Written by Brandon Stettenbenz
Jeff Dehut is a creative professional living in Louisville who has spent the last four years focusing on game development. His largest project to date has been “Pocket Dungeon Quest” (PDQ) and its first expansion “Don’t Go Alone”. He enjoys games because he believes they’re great for learning life and work skills including communication, social skills, team work, and healthy competition. Despite his success since moving here, Jeff is new to our local community:
“I haven’t been in Louisville for too awful long, so I am still relatively new to this particular scene. [But] gamers who I have met here in Louisville are always eager to talk about games and willing to include anyone who wants to play.”
It was Dehut’s love of games and their impact on people’s lives and friendships that drove him to make his tabletop concept a reality. Jeff had the idea to translate video game concepts to tabletop for a long time, and when he was let go from a job, he seized the opportunity. Beginning with paper and pencil sketches, Jeff translated his idea to a prototype that went through many iterations as the illustrated concepts from his brain became puzzle pieces of a then untitled game.
Having just moved to Louisville before starting PDQ, Jeff didn’t have many connections in the local community, but he did meet some people at LVL1 Hackerspace who helped play test early versions of the game. After many revisions of both rules and art, the pieces of his concept eventually formed PDQ:
“I went through many prototypes using a printer, glue and foam core. Play tests included [myself], print & play copies sent to friends, and early prototype group plays. Feedback was collected and modifications were made until everything worked smoothly. The most important thing to me was to make sure Pocket Dungeon Quest was fun to play!”
When he was satisfied with the art and gameplay, Jeff made a final prototype using chipboard and mod podge, which he shipped to reviewers. Having seen the success that other independent tabletop developers had with Kickstarter, Jeff focused on that campaign first:
“Much of the community I interacted with was online. The greatest thing that I noticed about gamers and game developers in general is that everyone is very willing to help and wants to see you succeed. “
Jeff took to Kickstarter where he raised $27,000+ from 839 backers, the majority of which pledged enough to get the physical game. Others were able to download and print their own edition. Completed in 2015, the PDQ campaign met all its original stretch goals (above and beyond the core project), but did not reach an additional goal of $35,000 for development of a mobile app version. During the campaign, Jeff hit the convention circuit with his prototype to generate interest and get the word out about PDQ.
Since the first campaign was such a success, Jeff returned to Kickstarter for Don’t Go Alone, an expansion to PDQ. Don’t Go Alone recently finished its campaign with funds 200% over its original goal totaling $22,000+ and showing that there’s a substantial market for independent games. Now in production with Breaking Games, Jeff says Don’t Go Alone will be available to buy this Fall, 2016.
In addition to sending copies out to campaign pledgers, Jeff has distributed PDQ locally. Squire Greene at Book and Music Exchange in the Highlands said that he’s carried the game for about eight months, and it has sold moderately well. Jeff has plans to distribute both games on a broader scale in the future:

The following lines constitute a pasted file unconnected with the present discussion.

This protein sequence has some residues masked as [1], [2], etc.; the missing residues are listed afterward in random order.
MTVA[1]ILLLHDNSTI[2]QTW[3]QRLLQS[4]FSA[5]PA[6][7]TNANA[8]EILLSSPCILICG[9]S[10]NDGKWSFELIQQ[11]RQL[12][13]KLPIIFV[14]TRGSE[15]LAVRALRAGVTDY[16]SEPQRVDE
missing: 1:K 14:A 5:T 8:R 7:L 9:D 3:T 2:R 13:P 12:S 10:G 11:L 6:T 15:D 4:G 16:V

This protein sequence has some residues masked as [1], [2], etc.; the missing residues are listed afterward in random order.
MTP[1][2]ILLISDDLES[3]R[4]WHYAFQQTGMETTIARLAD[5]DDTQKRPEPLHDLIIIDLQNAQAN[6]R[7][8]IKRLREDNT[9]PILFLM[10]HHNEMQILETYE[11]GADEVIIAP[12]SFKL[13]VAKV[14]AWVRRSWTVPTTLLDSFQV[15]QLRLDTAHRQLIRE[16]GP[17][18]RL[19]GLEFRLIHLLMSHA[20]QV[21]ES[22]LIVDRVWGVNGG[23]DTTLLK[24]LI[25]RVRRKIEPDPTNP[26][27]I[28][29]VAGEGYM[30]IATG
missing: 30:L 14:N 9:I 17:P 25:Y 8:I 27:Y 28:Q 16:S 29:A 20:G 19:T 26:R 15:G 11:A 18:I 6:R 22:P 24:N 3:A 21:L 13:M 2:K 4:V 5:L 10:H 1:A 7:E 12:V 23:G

“I am so grateful for the small shops that took the chance to carry a couple copies of my game—[some] quickly found that they needed to come back for reorders. There are more [development and distribution] plans in the works, but those will remain a surprise for the time being!”
Kickstarter has been a great platform for independent tabletop creators, sporting a healthy community of gamers willing to pledge money to make games. Other locals, including Wet Ink Games who we featured previously, have also succeeded in funding their games through Kickstarter. Jeff said that found great support and good feedback on Kickstarter, and he also learned a lot about marketing games during both campaigns. But he cautions that creators with big dreams should begin small:
“I have spoken with too many indie developers who believe they have created the next Magic: The Gathering. There is nothing wrong with aiming high, but at some point you have to bring your ideas back down to the real world. Games like Magic: The Gathering have had decades to improve, expand and perfect. Your first game will never be the next Magic. Start small, start simple. If that succeeds, then expand it. A good test is to hand your game with instructions to complete strangers. If they can figure it out without you guiding them, then you might be on to something!”
Jeff’s success while living in Louisville has made a positive impression on him. While we weren’t able to reach any local gamers who’ve played PDQ to get their impressions, speaking with Jeff about the game definitely piqued our interest. Although no community that I know of is ultimately large enough to fully support game making, Jeff’s journey with PDQ shows that having the support and feedback of local players is essential. In his words:
“I see the local gaming community embracing more indie games, and welcoming the new developers. I for one certainly appreciate that!”
Check out some additional concept art for Pocket Dungeon Quest and Don’t Go Alone in the gallery below:
All of the photos and graphics above are by Jeff Dehut. He has also published three video games games for iOS, Android and Steam–Draw a Stickman: Epic; Draw a Stickman: Epic 2; and Battlepillars. You can find more about PDQ and Jeff on his personal website.